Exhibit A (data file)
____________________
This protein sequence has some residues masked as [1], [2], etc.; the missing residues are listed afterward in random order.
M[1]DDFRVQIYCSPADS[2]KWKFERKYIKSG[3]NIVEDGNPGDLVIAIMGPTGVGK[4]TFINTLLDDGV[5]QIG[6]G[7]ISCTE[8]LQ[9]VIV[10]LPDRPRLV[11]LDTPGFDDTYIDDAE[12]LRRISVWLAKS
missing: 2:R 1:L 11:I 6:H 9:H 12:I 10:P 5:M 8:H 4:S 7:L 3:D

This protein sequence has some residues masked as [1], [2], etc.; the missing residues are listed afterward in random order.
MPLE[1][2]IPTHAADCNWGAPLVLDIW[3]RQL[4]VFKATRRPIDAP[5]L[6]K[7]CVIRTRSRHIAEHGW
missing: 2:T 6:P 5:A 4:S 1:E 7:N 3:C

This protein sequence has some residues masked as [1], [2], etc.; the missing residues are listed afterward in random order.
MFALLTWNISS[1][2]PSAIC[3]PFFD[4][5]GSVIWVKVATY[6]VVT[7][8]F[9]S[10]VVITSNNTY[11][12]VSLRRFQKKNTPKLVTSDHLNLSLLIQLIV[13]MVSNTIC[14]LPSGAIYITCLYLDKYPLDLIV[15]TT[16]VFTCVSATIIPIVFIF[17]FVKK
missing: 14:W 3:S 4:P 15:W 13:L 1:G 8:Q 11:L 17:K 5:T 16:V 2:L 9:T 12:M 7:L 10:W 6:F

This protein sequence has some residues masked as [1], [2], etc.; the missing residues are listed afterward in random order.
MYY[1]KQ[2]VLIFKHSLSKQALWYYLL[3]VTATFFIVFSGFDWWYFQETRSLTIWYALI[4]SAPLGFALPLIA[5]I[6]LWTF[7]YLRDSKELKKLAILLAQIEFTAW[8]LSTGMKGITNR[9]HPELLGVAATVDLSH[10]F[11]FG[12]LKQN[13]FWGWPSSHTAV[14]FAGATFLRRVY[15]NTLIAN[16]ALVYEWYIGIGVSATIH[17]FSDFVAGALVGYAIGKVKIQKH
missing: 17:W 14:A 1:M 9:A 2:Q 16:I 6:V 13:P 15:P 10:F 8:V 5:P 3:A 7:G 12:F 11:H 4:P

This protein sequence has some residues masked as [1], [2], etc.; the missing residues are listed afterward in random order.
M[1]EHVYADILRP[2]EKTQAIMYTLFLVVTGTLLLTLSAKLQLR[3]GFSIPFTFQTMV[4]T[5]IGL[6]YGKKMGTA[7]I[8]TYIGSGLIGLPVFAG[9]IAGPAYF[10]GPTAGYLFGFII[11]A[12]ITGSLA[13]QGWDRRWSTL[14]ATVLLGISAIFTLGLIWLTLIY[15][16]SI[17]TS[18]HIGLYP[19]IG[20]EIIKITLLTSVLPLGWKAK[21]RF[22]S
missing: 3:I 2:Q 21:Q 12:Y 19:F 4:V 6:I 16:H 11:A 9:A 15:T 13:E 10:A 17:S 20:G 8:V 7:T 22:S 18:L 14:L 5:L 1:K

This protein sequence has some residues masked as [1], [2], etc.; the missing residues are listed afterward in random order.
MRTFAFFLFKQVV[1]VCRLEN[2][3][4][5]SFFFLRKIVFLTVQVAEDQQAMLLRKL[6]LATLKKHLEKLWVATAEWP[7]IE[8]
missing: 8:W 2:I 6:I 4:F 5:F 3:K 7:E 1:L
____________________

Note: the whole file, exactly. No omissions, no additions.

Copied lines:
This protein sequence has some residues masked as [1], [2], etc.; the missing residues are listed afterward in random order.
M[1]DDFRVQIYCSPADS[2]KWKFERKYIKSG[3]NIVEDGNPGDLVIAIMGPTGVGK[4]TFINTLLDDGV[5]QIG[6]G[7]ISCTE[8]LQ[9]VIV[10]LPDRPRLV[11]LDTPGFDDTYIDDAE[12]LRRISVWLAKS
missing: 2:R 1:L 11:I 6:H 9:H 12:I 10:P 5:M 8:H 4:S 7:L 3:D

This protein sequence has some residues masked as [1], [2], etc.; the missing residues are listed afterward in random order.
MPLE[1][2]IPTHAADCNWGAPLVLDIW[3]RQL[4]VFKATRRPIDAP[5]L[6]K[7]CVIRTRSRHIAEHGW
missing: 2:T 6:P 5:A 4:S 1:E 7:N 3:C

This protein sequence has some residues masked as [1], [2], etc.; the missing residues are listed afterward in random order.
MFALLTWNISS[1][2]PSAIC[3]PFFD[4][5]GSVIWVKVATY[6]VVT[7][8]F[9]S[10]VVITSNNTY[11][12]VSLRRFQKKNTPKLVTSDHLNLSLLIQLIV[13]MVSNTIC[14]LPSGAIYITCLYLDKYPLDLIV[15]TT[16]VFTCVSATIIPIVFIF[17]FVKK
missing: 14:W 3:S 4:P 15:W 13:L 1:G 8:Q 11:L 17:K 5:T 16:V 2:L 9:T 12:M 7:L 10:W 6:F

This protein sequence has some residues masked as [1], [2], etc.; the missing residues are listed afterward in random order.
MYY[1]KQ[2]VLIFKHSLSKQALWYYLL[3]VTATFFIVFSGFDWWYFQETRSLTIWYALI[4]SAPLGFALPLIA[5]I[6]LWTF[7]YLRDSKELKKLAILLAQIEFTAW[8]LSTGMKGITNR[9]HPELLGVAATVDLSH[10]F[11]FG[12]LKQN[13]FWGWPSSHTAV[14]FAGATFLRRVY[15]NTLIAN[16]ALVYEWYIGIGVSATIH[17]FSDFVAGALVGYAIGKVKIQKH
missing: 17:W 14:A 1:M 9:A 2:Q 16:I 6:V 13:P 15:P 10:F 8:V 5:P 3:A 7:G 12:F 11:H 4:P

This protein sequence has some residues masked as [1], [2], etc.; the missing residues are listed afterward in random order.
M[1]EHVYADILRP[2]EKTQAIMYTLFLVVTGTLLLTLSAKLQLR[3]GFSIPFTFQTMV[4]T[5]IGL[6]YGKKMGTA[7]I[8]TYIGSGLIGLPVFAG[9]IAGPAYF[10]GPTAGYLFGFII[11]A[12]ITGSLA[13]QGWDRRWSTL[14]ATVLLGISAIFTLGLIWLTLIY[15][16]SI[17]TS[18]HIGLYP[19]IG[20]EIIKITLLTSVLPLGWKAK[21]RF[22]S
missing: 3:I 2:Q 21:Q 12:Y 19:F 4:V 6:I 16:H 11:A 9:A 15:T 13:E 10:A 17:S 20:G 8:V 7:T 22:S 18:L 14:L 5:L 1:K

This protein sequence has some residues masked as [1], [2], etc.; the missing residues are listed afterward in random order.
MRTFAFFLFKQVV[1]VCRLEN[2][3][4][5]SFFFLRKIVFLTVQVAEDQQAMLLRKL[6]LATLKKHLEKLWVATAEWP[7]IE[8]
missing: 8:W 2:I 6:I 4:F 5:F 3:K 7:E 1:L